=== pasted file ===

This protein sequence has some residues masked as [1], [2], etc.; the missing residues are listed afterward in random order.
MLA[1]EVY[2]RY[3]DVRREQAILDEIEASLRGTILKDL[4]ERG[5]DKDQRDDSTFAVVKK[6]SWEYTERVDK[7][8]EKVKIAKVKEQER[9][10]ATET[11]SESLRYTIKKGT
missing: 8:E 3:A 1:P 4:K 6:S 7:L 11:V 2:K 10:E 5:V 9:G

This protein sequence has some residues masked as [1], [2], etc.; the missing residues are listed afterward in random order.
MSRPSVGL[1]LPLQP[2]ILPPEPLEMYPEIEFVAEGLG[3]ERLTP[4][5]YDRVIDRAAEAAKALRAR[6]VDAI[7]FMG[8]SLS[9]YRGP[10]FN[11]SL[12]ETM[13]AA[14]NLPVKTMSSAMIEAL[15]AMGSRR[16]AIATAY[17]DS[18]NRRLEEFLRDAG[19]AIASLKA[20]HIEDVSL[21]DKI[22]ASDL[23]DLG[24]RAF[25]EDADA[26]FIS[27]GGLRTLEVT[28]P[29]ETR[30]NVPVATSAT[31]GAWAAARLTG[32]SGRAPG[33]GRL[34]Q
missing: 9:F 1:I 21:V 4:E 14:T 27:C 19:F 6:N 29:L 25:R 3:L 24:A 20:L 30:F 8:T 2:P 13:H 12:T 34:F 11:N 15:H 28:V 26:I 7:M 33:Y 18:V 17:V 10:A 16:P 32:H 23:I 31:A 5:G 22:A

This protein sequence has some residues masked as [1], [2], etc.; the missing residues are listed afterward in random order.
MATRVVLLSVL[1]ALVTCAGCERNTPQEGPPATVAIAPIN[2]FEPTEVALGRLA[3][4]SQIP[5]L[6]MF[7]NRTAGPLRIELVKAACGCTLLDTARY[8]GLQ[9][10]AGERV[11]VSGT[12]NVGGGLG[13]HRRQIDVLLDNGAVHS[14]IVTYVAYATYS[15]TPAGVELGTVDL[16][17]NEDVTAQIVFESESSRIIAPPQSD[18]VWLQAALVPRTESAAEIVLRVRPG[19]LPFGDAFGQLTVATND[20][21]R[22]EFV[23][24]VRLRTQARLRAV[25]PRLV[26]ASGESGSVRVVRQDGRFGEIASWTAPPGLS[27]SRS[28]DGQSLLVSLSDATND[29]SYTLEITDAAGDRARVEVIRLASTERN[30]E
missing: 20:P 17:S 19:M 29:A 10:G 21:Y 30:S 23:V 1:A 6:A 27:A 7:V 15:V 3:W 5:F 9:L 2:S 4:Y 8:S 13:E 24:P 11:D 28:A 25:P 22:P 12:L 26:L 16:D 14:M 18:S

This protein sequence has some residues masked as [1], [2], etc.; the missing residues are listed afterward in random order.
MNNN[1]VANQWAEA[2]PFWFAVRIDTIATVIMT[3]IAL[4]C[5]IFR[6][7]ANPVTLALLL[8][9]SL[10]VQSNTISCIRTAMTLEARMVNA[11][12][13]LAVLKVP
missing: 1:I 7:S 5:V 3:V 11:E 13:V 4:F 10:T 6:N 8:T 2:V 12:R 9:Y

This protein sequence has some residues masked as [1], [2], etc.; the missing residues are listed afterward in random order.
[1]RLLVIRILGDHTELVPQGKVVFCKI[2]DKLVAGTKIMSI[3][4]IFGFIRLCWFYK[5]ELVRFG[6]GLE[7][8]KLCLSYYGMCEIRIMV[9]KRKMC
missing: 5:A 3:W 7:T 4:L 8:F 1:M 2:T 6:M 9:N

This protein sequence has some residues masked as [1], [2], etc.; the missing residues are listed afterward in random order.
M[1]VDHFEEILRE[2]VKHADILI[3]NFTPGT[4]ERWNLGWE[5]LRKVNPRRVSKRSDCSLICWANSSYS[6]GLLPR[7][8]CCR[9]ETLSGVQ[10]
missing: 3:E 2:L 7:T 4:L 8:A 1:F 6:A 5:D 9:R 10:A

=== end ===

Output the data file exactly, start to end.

This protein sequence has some residues masked as [1], [2], etc.; the missing residues are listed afterward in random order.
MLA[1]EVY[2]RY[3]DVRREQAILDEIEASLRGTILKDL[4]ERG[5]DKDQRDDSTFAVVKK[6]SWEYTERVDK[7][8]EKVKIAKVKEQER[9][10]ATET[11]SESLRYTIKKGT
missing: 8:E 3:A 1:P 4:K 6:S 7:L 11:V 2:K 10:E 5:V 9:G

This protein sequence has some residues masked as [1], [2], etc.; the missing residues are listed afterward in random order.
MSRPSVGL[1]LPLQP[2]ILPPEPLEMYPEIEFVAEGLG[3]ERLTP[4][5]YDRVIDRAAEAAKALRAR[6]VDAI[7]FMG[8]SLS[9]YRGP[10]FN[11]SL[12]ETM[13]AA[14]NLPVKTMSSAMIEAL[15]AMGSRR[16]AIATAY[17]DS[18]NRRLEEFLRDAG[19]AIASLKA[20]HIEDVSL[21]DKI[22]ASDL[23]DLG[24]RAF[25]EDADA[26]FIS[27]GGLRTLEVT[28]P[29]ETR[30]NVPVATSAT[31]GAWAAARLTG[32]SGRAPG[33]GRL[34]Q
missing: 9:F 1:I 21:V 4:E 14:T 27:C 19:F 6:N 29:L 25:R 3:L 24:A 20:L 30:F 8:T 2:P 13:H 12:T 34:F 11:N 15:H 28:V 26:I 7:M 33:Y 18:V 17:V 10:A 16:P 32:H 23:I 31:A 5:G 22:A

This protein sequence has some residues masked as [1], [2], etc.; the missing residues are listed afterward in random order.
MATRVVLLSVL[1]ALVTCAGCERNTPQEGPPATVAIAPIN[2]FEPTEVALGRLA[3][4]SQIP[5]L[6]MF[7]NRTAGPLRIELVKAACGCTLLDTARY[8]GLQ[9][10]AGERV[11]VSGT[12]NVGGGLG[13]HRRQIDVLLDNGAVHS[14]IVTYVAYATYS[15]TPAGVELGTVDL[16][17]NEDVTAQIVFESESSRIIAPPQSD[18]VWLQAALVPRTESAAEIVLRVRPG[19]LPFGDAFGQLTVATND[20][21]R[22]EFV[23][24]VRLRTQARLRAV[25]PRLV[26]ASGESGSVRVVRQDGRFGEIASWTAPPGLS[27]SRS[28]DGQSLLVSLSDATND[29]SYTLEITDAAGDRARVEVIRLASTERN[30]E
missing: 20:P 17:S 19:M 29:A 10:G 21:Y 30:S 23:V 1:A 6:A 27:A 7:V 15:V 3:W 5:F 9:L 2:S 4:Y 8:S 13:E 24:P 11:D 28:A 25:P 22:P 12:L 26:L 16:D 14:M 18:S

This protein sequence has some residues masked as [1], [2], etc.; the missing residues are listed afterward in random order.
MNNN[1]VANQWAEA[2]PFWFAVRIDTIATVIMT[3]IAL[4]C[5]IFR[6][7]ANPVTLALLL[8][9]SL[10]VQSNTISCIRTAMTLEARMVNA[11][12][13]LAVLKVP
missing: 1:I 7:S 5:V 3:V 11:E 13:V 4:F 10:T 6:N 8:T 2:V 12:R 9:Y

This protein sequence has some residues masked as [1], [2], etc.; the missing residues are listed afterward in random order.
[1]RLLVIRILGDHTELVPQGKVVFCKI[2]DKLVAGTKIMSI[3][4]IFGFIRLCWFYK[5]ELVRFG[6]GLE[7][8]KLCLSYYGMCEIRIMV[9]KRKMC
missing: 5:A 3:W 7:T 4:L 8:F 1:M 2:T 6:M 9:N

This protein sequence has some residues masked as [1], [2], etc.; the missing residues are listed afterward in random order.
M[1]VDHFEEILRE[2]VKHADILI[3]NFTPGT[4]ERWNLGWE[5]LRKVNPRRVSKRSDCSLICWANSSYS[6]GLLPR[7][8]CCR[9]ETLSGVQ[10]
missing: 3:E 2:L 7:T 4:L 8:A 1:F 6:A 5:D 9:R 10:A